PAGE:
Rabari Shepherds and the Mad Tree: The Dynamics of Local Ecological Knowledge in the Context of Prosopis juliflora Invasion in Gujarat, India

Priya Duenn, Matthieu Salpeteur, Victoria Reyes-García

Research output: Contribution to journalReview articleResearchpeer-review

3 Citations (Scopus)

Abstract

Invasive Alien Species (IAS) are known to be an important driver of environmental changes, yet the social impacts of such invasions are understudied, particularly among vulnerable groups. In this article we study the ways Rabari pastoralists from Kutch (Gujarat, India) deal with the invasion of Prosopis juliflora, a widely-spread, invasive bush tree. First, we analyze how the Rabari pastoralists perceive the presence of P. juliflora among a range of environmental changes and problems they are faced with today. Second, we focus on the dynamics of their Local Ecological Knowledge (LEK) system by studying the knowledge and uses that are implemented in daily interactions with the tree. Our results show that P. juliflora invasion is not perceived as a major problem by the pastoralists, despite being mostly associated with negative impacts. We relate these results to several intertwined factors, such as the importance of other changes, the shifting baseline syndrome, the adaptive capacity of LEK systems, and the slow rate of environmental change directly attributable to P. juliflora invasion. We then suggest that the ability of LEK systems to adapt to environmental change may in turn influence the perception of environmental changes, such as P. juliflora invasion.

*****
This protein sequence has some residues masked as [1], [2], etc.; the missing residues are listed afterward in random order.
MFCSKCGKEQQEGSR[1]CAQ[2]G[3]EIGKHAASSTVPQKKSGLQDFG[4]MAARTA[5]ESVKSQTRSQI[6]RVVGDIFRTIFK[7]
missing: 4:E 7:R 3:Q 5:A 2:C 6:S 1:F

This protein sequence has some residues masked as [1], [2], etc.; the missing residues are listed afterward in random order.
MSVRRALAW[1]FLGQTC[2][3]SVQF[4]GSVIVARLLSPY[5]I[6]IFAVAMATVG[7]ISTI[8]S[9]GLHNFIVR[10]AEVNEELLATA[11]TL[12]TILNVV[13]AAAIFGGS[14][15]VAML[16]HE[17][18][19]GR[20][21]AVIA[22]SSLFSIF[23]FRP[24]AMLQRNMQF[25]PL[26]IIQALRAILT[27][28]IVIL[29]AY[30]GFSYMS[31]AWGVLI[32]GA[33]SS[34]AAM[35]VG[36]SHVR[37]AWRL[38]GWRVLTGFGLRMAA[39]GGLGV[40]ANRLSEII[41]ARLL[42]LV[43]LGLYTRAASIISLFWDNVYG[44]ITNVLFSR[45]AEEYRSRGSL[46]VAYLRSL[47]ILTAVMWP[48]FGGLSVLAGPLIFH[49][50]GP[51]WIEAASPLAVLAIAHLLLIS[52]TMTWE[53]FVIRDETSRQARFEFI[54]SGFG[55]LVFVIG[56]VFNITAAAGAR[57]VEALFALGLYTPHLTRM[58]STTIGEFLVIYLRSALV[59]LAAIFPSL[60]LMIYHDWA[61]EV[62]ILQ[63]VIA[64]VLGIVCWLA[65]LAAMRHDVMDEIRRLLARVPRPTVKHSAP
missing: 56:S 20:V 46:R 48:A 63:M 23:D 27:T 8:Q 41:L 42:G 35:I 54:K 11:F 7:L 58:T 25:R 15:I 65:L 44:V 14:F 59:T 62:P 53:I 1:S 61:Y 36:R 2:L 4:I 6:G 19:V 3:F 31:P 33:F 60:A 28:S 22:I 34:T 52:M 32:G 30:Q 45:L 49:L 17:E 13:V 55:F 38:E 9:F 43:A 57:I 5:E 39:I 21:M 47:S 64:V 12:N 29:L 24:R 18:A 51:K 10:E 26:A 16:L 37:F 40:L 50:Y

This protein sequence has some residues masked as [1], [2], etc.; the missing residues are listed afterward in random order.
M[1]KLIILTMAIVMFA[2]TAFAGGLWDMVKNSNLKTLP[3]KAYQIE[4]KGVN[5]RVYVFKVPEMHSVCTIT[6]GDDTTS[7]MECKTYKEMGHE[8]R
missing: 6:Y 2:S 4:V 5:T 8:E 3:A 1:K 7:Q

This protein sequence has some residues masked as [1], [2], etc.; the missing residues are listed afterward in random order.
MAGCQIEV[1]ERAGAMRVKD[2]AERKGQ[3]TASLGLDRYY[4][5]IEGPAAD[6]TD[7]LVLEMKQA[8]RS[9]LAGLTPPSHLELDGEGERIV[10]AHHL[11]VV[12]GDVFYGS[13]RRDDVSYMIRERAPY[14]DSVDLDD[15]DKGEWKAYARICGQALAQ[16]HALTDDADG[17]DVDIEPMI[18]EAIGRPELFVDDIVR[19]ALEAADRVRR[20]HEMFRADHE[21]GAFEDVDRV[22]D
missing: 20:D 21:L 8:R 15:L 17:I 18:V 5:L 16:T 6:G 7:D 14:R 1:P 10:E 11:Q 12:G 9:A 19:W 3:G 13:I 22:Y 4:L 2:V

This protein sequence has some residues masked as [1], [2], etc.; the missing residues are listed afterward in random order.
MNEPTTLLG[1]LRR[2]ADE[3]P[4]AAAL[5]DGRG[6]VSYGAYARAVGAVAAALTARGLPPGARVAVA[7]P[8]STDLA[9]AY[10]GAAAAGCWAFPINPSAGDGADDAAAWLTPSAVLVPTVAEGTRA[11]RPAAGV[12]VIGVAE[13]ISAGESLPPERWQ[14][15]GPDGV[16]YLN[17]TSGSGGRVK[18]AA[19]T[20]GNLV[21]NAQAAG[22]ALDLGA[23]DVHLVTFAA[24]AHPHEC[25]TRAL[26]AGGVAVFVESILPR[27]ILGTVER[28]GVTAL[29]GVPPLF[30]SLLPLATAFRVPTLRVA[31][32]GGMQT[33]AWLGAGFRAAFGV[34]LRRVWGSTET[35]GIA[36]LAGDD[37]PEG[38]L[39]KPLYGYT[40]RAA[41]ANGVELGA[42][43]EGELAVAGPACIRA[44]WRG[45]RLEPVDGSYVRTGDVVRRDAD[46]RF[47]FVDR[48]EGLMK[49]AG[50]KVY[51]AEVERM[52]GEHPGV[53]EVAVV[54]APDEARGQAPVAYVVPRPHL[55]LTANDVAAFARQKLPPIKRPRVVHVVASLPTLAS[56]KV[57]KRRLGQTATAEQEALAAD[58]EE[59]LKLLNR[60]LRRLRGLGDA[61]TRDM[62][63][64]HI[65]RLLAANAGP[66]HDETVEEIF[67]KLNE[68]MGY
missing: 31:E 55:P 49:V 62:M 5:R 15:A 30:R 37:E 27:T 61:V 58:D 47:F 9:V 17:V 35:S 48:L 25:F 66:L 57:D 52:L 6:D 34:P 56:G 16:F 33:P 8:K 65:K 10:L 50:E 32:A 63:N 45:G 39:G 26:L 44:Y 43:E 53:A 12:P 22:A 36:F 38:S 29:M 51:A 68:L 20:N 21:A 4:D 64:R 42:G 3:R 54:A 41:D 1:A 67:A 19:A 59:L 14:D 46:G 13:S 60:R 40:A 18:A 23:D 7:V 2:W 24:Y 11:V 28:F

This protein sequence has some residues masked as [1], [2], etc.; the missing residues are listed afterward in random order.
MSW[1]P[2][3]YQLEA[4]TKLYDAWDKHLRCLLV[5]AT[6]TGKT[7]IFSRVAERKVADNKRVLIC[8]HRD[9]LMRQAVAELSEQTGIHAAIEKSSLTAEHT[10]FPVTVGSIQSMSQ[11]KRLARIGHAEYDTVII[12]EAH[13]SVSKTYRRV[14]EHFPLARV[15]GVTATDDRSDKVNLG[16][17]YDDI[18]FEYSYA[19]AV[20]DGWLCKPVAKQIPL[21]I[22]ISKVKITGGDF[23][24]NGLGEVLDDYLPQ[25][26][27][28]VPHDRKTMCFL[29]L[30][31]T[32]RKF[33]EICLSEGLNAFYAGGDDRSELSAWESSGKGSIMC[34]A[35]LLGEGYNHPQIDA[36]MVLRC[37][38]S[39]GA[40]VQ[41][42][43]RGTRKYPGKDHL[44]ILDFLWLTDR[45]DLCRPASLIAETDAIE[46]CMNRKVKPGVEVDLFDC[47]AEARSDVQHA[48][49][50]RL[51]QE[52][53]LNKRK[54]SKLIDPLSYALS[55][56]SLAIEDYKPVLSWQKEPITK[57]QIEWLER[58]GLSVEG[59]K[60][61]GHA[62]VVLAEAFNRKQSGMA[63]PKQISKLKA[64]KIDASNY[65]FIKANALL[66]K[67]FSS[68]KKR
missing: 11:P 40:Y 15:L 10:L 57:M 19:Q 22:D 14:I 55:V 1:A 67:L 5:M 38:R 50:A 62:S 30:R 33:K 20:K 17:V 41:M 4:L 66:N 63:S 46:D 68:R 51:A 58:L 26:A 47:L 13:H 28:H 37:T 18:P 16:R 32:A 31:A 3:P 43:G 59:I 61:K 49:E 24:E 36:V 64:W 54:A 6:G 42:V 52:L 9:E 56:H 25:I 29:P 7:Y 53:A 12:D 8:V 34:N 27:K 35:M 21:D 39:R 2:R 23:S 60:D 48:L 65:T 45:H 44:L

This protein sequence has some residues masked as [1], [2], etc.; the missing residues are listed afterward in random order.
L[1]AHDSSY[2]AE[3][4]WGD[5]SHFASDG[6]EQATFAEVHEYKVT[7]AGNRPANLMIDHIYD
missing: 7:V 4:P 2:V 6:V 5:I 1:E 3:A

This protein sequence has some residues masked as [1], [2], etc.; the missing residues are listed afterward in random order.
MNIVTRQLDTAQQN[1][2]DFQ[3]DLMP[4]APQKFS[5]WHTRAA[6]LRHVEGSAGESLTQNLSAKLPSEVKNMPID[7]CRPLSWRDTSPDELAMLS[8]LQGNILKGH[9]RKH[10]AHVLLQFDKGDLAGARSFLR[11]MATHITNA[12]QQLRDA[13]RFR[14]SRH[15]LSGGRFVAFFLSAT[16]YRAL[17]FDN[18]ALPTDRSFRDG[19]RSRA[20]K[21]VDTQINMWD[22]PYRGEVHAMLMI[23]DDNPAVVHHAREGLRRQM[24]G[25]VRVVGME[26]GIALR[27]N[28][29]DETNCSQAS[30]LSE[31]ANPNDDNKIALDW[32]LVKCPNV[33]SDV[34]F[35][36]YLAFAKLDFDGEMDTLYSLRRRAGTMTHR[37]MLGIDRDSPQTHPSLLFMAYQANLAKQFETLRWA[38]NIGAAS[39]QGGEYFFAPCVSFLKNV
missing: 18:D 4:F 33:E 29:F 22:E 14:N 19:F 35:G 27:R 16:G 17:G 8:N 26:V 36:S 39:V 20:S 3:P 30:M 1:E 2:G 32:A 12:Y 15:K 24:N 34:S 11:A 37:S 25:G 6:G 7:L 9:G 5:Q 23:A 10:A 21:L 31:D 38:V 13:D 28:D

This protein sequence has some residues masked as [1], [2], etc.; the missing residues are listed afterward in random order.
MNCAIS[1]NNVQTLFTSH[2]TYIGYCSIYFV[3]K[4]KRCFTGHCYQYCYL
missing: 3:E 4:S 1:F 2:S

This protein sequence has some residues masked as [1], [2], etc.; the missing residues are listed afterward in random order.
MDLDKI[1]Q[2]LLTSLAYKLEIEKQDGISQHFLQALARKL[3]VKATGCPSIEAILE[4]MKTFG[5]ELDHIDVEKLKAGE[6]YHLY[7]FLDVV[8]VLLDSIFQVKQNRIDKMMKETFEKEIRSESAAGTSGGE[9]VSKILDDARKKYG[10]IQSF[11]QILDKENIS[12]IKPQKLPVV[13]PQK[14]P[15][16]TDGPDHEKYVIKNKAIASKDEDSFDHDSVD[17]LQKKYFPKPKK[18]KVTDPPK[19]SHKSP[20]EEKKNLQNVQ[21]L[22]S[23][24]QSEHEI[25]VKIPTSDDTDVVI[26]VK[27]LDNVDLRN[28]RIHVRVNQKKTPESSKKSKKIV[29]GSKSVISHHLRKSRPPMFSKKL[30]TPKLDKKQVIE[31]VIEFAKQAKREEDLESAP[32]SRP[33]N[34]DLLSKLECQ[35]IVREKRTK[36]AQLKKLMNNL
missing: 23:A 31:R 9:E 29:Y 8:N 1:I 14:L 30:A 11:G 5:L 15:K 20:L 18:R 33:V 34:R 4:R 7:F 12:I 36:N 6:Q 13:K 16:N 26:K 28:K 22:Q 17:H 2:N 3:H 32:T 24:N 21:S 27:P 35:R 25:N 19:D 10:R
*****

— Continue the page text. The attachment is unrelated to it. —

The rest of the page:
Original languageEnglish
Pages (from-to)561-580
JournalJournal of Ethnobiology
Volume37
Issue number3
DOIs
Publication statusPublished - 1 Oct 2017

Keywords

  • environmental changes
  • Invasive Alien Species
  • Local Ecological Knowledge
  • nomadic pastoralists
  • Prosopis juliflora

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